Over A Decade Later, Far Cry 2 is Still The Best in the Series

Far Cry games are all about gratification. You get to run, drive, and fly around beautiful open worlds, armed to the teeth with military-grade weaponry, gunning down the bad guys like an unstoppable killing machine. It feels good, but the games just sort of hand you everything. Not Far Cry 2, though. Far Cry 2 fights back, and that’s why it’s the best game in the series.

Far Cry always struggles with blending gritty realism and survival with lighthearted open world fun, and while later games lean more toward open world shenanigans, Far Cry 2 is all grit, all the time. Set in an unnamed African country embroiled in a bloody civil war, Far Cry 2 never lets the player feel safe. And that’s brilliant.

The setting itself plays a huge role in that. Being a video game from 2008, you better believe Far Cry 2 is drowning in different shades of brown and gray. That’s not to say it isn’t pretty, there are still stunning vistas and landscapes to behold, but the environment feels oppressive. Other games in the series try to do this by just throwing a bunch of wildlife at you, but I never felt as unwelcome in the mountains of Kyrat as I did roaming the jungles and savannas of Far Cry 2.

The gameplay is a far cry from other Far Cry games too (I apologize for that joke). 3, 4, and 5 supply you with shiny new assault rifles tricked out with multiple attachments, alongside buckets of ammunition. Far Cry 2’s weaponry is held together with duct tape. Your guns will jam, and they will jam at the worst times. Your guns will fall apart in your hands. These are not the pristine firearms of later Far Cry games, these are heavily used, poorly maintained weapons caked in dirt and grime, and you’ll have to work if you want better equipment. These guns aren’t the laser beams most other first person shooters give you either, you have to manage and control your aim to land shots. It’s tough, and combat is incredibly tense because of it.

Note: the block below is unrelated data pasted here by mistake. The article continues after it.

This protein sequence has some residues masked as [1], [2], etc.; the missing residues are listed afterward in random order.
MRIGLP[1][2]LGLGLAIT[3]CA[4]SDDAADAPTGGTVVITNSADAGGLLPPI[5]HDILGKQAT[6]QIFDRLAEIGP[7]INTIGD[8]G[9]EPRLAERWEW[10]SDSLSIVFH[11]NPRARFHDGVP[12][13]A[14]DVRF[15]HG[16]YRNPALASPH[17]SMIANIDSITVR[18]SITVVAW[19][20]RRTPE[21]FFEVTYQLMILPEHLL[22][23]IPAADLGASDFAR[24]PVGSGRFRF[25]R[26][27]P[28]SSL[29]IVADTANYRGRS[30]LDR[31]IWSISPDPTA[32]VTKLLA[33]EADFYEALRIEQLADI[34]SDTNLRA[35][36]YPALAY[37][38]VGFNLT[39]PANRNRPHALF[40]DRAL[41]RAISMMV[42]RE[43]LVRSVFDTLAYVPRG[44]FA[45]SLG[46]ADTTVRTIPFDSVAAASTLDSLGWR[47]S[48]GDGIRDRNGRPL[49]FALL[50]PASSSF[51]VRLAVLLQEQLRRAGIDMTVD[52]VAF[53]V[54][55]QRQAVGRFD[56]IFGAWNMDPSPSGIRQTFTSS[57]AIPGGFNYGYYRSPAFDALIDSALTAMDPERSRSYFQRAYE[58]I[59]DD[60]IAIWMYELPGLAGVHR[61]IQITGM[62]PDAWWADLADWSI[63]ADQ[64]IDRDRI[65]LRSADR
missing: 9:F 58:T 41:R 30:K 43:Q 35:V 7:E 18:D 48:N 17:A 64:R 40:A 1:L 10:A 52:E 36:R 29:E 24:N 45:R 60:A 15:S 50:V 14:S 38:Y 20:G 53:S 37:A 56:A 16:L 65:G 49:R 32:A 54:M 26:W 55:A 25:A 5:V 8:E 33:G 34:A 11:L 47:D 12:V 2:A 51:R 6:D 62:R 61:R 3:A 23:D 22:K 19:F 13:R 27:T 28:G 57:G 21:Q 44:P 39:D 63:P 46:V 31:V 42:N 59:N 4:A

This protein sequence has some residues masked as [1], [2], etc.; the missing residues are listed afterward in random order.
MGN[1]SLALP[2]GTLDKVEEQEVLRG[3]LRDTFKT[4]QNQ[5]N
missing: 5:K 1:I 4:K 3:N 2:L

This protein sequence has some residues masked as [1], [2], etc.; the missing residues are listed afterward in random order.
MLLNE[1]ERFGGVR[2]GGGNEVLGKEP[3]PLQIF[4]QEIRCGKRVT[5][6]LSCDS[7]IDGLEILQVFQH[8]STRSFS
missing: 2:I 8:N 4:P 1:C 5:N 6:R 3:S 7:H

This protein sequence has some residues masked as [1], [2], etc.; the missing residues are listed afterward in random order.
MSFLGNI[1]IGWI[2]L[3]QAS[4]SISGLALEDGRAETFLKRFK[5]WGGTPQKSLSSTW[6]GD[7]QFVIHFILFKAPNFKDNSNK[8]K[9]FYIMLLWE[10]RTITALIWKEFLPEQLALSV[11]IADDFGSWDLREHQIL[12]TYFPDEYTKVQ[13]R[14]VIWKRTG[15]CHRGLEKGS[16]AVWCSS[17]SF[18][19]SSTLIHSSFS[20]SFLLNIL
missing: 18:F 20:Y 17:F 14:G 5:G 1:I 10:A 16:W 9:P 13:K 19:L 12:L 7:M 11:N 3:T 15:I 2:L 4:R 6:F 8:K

There’s also the issue of malaria. Very early in the game, you contract malaria, and you need pills to suppress the negative effects. Pills, however, are scarce, and the malaria stays remains an issue throughout the entirety of the game. You’ll feel the effects of it at random, even in combat, and you’ll lose control until you take a pill, or pass out and wake up at the doctor’s if you’re out. Far Cry 2 very rarely lets things go according to plan. You may think you’ve planned out the perfect outpost takedown, but then malaria strikes, or your gun james in the firefight, or there’s a fire, or the car you planned to escape with won’t start. This forces you to react and respond, and it makes for incredibly engaging gameplay.